Houses of Augustinian canons
The priory of Launde

Sponsor

Victoria County History

Publication

Author

W.G. Hoskins (editor) assisted by R.A. McKinley

Year published

1954

Pages

10-13

Annotate

Comment on this article
Double click anywhere on the text to add an annotation in-line

Citation Show another format:

'Houses of Augustinian canons: The priory of Launde', A History of the County of Leicestershire: Volume 2 (1954), pp. 10-13. URL: http://www.british-history.ac.uk/report.aspx?compid=38161 Date accessed: 19 April 2014. Add to my bookshelf


Highlight

(Min 3 characters)

4. THE PRIORY OF LAUNDE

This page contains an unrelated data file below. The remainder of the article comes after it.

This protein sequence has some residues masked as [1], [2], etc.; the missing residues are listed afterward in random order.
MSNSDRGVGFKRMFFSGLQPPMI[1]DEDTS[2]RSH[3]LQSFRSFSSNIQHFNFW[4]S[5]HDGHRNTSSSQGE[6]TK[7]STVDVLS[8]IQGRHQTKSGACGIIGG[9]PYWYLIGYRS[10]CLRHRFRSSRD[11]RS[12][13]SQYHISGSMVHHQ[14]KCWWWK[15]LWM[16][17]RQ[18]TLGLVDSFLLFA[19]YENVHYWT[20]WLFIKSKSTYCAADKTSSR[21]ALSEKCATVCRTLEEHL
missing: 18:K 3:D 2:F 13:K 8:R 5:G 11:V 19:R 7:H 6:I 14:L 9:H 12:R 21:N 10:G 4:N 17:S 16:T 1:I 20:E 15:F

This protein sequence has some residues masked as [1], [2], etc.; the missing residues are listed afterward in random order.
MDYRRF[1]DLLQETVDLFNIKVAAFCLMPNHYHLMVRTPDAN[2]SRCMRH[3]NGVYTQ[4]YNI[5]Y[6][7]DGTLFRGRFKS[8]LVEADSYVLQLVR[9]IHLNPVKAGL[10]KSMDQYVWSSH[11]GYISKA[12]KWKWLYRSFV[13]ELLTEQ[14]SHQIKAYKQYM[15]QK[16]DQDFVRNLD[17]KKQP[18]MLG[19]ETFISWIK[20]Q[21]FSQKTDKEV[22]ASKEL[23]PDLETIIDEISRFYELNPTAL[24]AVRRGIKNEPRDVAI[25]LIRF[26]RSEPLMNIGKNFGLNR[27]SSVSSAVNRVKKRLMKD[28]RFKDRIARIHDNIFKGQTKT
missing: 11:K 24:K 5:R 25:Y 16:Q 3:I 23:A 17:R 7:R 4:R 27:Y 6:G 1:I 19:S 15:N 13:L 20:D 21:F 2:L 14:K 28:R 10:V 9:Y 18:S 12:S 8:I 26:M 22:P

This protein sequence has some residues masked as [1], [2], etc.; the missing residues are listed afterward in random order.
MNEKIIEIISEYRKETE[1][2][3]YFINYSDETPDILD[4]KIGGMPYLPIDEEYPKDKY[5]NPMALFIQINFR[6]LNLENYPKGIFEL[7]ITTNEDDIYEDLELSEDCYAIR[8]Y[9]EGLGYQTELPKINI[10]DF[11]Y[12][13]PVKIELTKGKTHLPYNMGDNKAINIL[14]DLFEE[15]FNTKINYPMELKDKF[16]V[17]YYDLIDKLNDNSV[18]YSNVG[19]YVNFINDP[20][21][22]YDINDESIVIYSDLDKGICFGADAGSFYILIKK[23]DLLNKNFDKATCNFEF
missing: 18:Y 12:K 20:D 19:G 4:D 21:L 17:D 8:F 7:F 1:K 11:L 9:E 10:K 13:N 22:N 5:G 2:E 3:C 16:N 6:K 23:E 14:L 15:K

The Augustinian Priory of St. John the Baptist at Launde was founded by Richard Basset and his wife Maud (fn. 1) before 1125. (fn. 2) was endowed by the founders with the village of Loddington (Leics.) arid the churches of Weldon, Weston-byWelland, and Ashby (Northants.), Welham, Holt, Frisby-on-the-Wreak, Oadby, Ab Kettleby, and Witherley (Leics.), Colston Basset (Notts.), Wardley (Rut.), Pattingham (Staffs.), Hathersege (Derbys.), and several others. (fn. 3) The grant of Loddington probably included the church of the village, which was certainly in the priory's hands early in the 13th century. (fn. 4) Before 1162 Launde also obtained from various benefactors the churches of Tilton, Grimston, and Rotherby (Leics.), and Glaston (Rut.), with the Leicestershire manor of Frisby-on-the-Wreak and some less important endowments. (fn. 5) Under Henry II Frisby was seized by the king, (fn. 6) but subsequently at the request of the canons of Launde an inquiry was held to discover whether Frisby was part of the royal demesne or whether it belonged to the priory by the gift of Ralph Basset. (fn. 7) In the end the priory seems to have retained Frisby, which it still held at the Dissolution. (fn. 8) By the early 13th century the priory had acquired the Leicestershire churches of Peatling Parva, Ashby Folville, and Shoby, with one-half of the advowson of Withcote, and the Northamptonshire churches of Blatherwick, Arthingworth, and Little Bowden. (fn. 9) Some of these endowments were later lost. The Templars claimed Grimston church as a chapel of Rothley, apparently with success, (fn. 10) and in 1284 the Abbot of Lire secured possession of the church of Witherley. (fn. 11) Shoby church had been lost by 1393. (fn. 12) The church of Holt, though mentioned in Henry I's confirmation charter, does not appear subsequently amongst the priory's possessions, and probably ceased to exist before the early 13th century. (fn. 13)